Pattern Identity Theory
Pattern Identity
Image from Steve Bowers

"A soufflé isn't a soufflé; a soufflé is a recipe. "- Clara Oswald (Steven Moffat)

The theory that "I" am the same individual as any other whose physical constitution forms the same or a similar pattern to mine. (See also continuity identity theory).

Pattern Identity theory maintains that human consciousness is a pattern of memories and programs inside the body, mostly but not all in the central nervous system, and like any other collection of programs and memories it can be copied and transmitted. Any human who is successfully uploaded experiences a true transfer of consciousness from the body into the new substrate.

Any individual who is successfully copied while in virtual form experiences a transfer of consciousness into all the new versions of emself, and becomes a divided entity known as a dividual. According to Pattern Identity theory each dividual inherits the same consciousness, but the dividuals all start to diverge from one another instantly. Unless some form of technotelepathy is employed, there is no link between any two dividuals, and they do not share experiences.

Adherents of the Pattern Identity theory consider that if their uploaded data is transmitted to a distant location then embodied by engeneration technology then their consciousness is directly transferred to the new body, even over a considerable distance of time and space.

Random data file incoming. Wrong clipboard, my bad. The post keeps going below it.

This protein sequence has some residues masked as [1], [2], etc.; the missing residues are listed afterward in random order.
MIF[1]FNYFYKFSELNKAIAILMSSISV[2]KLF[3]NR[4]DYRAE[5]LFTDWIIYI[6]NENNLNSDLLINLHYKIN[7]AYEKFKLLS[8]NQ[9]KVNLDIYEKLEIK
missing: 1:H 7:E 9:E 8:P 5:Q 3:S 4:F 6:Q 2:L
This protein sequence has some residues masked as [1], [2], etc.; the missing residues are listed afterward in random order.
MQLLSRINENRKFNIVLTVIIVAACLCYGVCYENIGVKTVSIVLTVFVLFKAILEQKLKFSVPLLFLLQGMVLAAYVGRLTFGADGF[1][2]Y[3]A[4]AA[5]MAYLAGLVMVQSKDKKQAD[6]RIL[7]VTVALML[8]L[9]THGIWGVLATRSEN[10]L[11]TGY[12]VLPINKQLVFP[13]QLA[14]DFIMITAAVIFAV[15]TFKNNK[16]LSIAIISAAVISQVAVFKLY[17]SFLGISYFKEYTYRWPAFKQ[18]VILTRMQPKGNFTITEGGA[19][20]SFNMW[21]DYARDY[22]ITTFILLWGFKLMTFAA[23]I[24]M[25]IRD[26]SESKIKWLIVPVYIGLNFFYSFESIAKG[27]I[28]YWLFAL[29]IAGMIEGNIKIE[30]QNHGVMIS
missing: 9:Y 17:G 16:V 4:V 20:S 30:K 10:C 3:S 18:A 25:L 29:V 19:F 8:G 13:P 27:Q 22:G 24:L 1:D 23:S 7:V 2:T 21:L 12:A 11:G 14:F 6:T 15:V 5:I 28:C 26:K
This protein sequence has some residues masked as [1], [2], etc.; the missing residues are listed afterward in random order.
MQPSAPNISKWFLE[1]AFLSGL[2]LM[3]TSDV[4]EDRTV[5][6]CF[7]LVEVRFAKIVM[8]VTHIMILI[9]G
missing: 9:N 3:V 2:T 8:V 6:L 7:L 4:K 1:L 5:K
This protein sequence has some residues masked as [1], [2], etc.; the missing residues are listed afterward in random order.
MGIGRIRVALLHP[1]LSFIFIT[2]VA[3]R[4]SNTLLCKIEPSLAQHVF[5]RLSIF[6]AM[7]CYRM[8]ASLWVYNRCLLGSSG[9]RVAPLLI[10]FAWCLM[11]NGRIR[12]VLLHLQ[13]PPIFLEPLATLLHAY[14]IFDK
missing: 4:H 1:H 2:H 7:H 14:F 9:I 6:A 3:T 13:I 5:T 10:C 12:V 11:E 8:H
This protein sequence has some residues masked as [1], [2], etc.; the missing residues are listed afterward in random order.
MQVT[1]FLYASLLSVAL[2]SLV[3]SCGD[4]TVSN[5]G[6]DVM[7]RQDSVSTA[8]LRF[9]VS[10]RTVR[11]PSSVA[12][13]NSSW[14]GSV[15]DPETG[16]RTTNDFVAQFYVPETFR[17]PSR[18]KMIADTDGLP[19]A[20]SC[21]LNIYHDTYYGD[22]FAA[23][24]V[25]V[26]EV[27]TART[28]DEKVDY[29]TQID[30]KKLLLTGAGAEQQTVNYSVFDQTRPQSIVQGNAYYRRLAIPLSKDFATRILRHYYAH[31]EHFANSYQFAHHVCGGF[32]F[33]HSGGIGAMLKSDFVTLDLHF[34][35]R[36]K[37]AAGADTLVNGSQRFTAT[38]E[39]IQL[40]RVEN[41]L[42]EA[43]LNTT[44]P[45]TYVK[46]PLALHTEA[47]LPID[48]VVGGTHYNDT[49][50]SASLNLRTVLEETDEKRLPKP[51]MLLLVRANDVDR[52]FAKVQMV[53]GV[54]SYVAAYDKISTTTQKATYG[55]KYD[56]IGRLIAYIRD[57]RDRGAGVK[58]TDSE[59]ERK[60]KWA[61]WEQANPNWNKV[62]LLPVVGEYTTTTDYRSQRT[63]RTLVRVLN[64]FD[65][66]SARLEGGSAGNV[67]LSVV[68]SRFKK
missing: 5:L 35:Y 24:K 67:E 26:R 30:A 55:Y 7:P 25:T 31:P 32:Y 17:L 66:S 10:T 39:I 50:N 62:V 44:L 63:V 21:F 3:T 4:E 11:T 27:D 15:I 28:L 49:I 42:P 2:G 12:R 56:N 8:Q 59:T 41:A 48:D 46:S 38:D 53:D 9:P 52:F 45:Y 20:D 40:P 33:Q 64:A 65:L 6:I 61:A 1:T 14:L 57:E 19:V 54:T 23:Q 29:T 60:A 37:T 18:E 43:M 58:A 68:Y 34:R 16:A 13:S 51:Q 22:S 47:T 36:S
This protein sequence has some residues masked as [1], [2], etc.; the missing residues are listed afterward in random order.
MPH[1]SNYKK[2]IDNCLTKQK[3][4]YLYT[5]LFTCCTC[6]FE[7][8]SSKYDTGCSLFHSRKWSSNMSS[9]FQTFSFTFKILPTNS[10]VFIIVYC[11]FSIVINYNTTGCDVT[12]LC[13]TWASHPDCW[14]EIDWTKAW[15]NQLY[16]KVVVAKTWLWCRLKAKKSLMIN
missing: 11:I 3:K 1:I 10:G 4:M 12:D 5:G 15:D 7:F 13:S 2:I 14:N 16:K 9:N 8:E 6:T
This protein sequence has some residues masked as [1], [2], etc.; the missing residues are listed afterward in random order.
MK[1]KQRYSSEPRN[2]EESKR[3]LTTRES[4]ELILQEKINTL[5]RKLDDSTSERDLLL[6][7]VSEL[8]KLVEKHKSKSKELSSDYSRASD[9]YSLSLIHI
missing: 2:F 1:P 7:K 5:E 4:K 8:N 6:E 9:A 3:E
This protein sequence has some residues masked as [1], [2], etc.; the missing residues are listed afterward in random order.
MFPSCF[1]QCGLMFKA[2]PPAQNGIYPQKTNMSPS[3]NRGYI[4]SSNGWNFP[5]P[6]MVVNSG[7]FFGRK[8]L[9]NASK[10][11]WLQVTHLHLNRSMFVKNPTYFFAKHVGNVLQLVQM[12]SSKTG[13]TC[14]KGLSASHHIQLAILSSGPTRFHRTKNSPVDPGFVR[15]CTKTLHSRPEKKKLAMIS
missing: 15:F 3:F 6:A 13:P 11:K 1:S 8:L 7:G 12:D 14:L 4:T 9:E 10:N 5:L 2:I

Most, but not all, AIs support some variant of Pattern Identity theory, since their internal data generally exists in a form which is relatively easy to copy and transmit. Some, however, consider that their physical substrate is essential to their sense of self-hood, and do not consider any copy to inherit their own consciousness. Whether the archailects favour continuity identity theory or pattern identity theory is not known; these entities appear to have quite fluid concepts of identity, but rarely duplicate themselves in their entirety.
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Development Notes
Text by Anders Sandberg, amended by Steve Bowers
Initially published on 19 December 2001.